Searching High and Low for Chimpanzees
In his latest blog entry, Dr. Deus Mjungu, Gombe Stream Research Center’s director of chimpanzee research, writes of a particularly strenuous day tracking the chimpanzees of Gombe National Park.
Each day, we typically target one individual chimpanzee who has not been followed recently and track him or her for the entire day.
A nest-to-nest follow is the best way to track chimpanzees. However, on May 31, we began our day by searching for the chimps in the forest after they had left their nests. During this time of year, food is sparsely distributed, so searching for chimps to follow requires traversing up and down several valleys.
On this particular day, we were searching for young females. We ended up finding and following two females and one male from the Kasekela chimpanzee community: Flirt, Nasa and Ferdinand. We first spotted them feeding on fruits and leaves on the edge of their territorial range.
Ferdinand left the group first, followed by Flirt and then Nasa. The three chimps then encountered two males and one female from the neighboring Mitumba chimpanzee community. Once the Kasakela chimps were spotted, the Mitumba males displayed at and chased them. Eventually we lost sight of all the chimps.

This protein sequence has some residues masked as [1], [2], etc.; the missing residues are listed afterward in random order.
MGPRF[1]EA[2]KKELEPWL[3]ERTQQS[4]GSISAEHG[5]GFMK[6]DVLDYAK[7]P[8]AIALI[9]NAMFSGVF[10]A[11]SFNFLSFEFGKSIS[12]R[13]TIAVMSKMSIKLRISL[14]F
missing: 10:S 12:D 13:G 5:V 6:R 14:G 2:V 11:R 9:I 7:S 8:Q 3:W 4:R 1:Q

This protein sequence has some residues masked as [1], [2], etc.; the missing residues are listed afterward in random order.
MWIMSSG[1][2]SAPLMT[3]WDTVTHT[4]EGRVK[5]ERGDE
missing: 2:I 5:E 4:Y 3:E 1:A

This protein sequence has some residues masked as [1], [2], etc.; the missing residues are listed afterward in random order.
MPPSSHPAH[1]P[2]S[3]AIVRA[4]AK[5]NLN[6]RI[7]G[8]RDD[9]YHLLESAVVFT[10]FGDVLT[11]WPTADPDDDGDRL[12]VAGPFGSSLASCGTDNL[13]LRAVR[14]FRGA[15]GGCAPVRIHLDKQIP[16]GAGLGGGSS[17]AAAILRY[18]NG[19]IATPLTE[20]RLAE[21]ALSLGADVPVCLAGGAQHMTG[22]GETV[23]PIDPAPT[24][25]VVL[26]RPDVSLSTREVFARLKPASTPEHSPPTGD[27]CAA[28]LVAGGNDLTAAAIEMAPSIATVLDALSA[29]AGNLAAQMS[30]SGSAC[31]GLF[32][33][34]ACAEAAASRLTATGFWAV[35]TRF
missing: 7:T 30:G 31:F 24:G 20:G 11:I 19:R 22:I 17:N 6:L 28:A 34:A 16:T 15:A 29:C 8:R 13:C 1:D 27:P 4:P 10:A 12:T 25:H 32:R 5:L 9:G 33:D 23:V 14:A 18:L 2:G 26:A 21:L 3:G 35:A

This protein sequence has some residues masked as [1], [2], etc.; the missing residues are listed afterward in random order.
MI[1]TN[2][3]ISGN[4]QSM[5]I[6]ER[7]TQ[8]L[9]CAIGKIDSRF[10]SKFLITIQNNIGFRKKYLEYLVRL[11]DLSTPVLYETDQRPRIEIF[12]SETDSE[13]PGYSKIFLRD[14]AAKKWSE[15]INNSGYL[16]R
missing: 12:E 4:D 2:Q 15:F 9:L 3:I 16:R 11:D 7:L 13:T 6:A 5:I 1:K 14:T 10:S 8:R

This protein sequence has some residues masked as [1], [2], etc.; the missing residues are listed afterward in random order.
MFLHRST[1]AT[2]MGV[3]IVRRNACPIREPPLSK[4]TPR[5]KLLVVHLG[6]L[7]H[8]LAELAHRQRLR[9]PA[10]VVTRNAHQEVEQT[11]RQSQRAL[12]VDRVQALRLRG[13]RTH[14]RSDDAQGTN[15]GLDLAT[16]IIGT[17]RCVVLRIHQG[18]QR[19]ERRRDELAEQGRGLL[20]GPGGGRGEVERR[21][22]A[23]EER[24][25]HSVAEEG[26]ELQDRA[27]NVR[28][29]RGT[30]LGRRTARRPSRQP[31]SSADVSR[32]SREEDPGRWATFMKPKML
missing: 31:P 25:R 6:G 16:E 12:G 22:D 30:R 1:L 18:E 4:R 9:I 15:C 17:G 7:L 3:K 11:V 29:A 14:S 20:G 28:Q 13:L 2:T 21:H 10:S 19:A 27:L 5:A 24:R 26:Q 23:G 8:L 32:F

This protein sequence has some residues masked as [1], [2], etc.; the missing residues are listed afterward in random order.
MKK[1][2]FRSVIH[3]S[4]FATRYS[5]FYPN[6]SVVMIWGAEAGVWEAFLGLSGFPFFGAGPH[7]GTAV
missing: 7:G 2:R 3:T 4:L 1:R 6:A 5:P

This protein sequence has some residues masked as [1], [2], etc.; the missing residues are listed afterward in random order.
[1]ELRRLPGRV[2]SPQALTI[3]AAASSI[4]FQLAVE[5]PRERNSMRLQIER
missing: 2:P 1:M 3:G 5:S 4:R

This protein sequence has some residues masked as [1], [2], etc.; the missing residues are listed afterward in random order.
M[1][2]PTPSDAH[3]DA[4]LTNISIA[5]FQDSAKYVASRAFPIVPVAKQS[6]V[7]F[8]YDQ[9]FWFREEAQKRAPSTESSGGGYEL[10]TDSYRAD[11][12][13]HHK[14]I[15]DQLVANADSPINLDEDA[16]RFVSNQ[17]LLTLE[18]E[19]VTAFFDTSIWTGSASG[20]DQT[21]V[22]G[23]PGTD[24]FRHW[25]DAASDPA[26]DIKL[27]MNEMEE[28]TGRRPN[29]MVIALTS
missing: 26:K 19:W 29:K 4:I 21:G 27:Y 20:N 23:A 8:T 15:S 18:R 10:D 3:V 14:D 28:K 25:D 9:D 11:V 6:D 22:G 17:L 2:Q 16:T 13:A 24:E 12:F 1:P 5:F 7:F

Until recently, the Mitumba chimp community has been weak. While strong chimpanzee groups will defend the edges of their territory from other chimpanzees, the Mitumba chimps have avoided the Kasekela chimps on the edge of their community’s boundary. This recent event suggests that the Mitumba community is slowly regaining its power and confidence.
Meanwhile, we continued to search for the Kasekela chimps for five hours. Eventually, I decided to halt my search and leave behind our field assistants to continue. Though the field assistants did not spot the chimps observed earlier, luckily, later on in the day, the field assistants found and watched Jiffy and Sifa nest for the night. Now that we know where to find Jiffy and Sifa in the morning, we will have a good start tomorrow.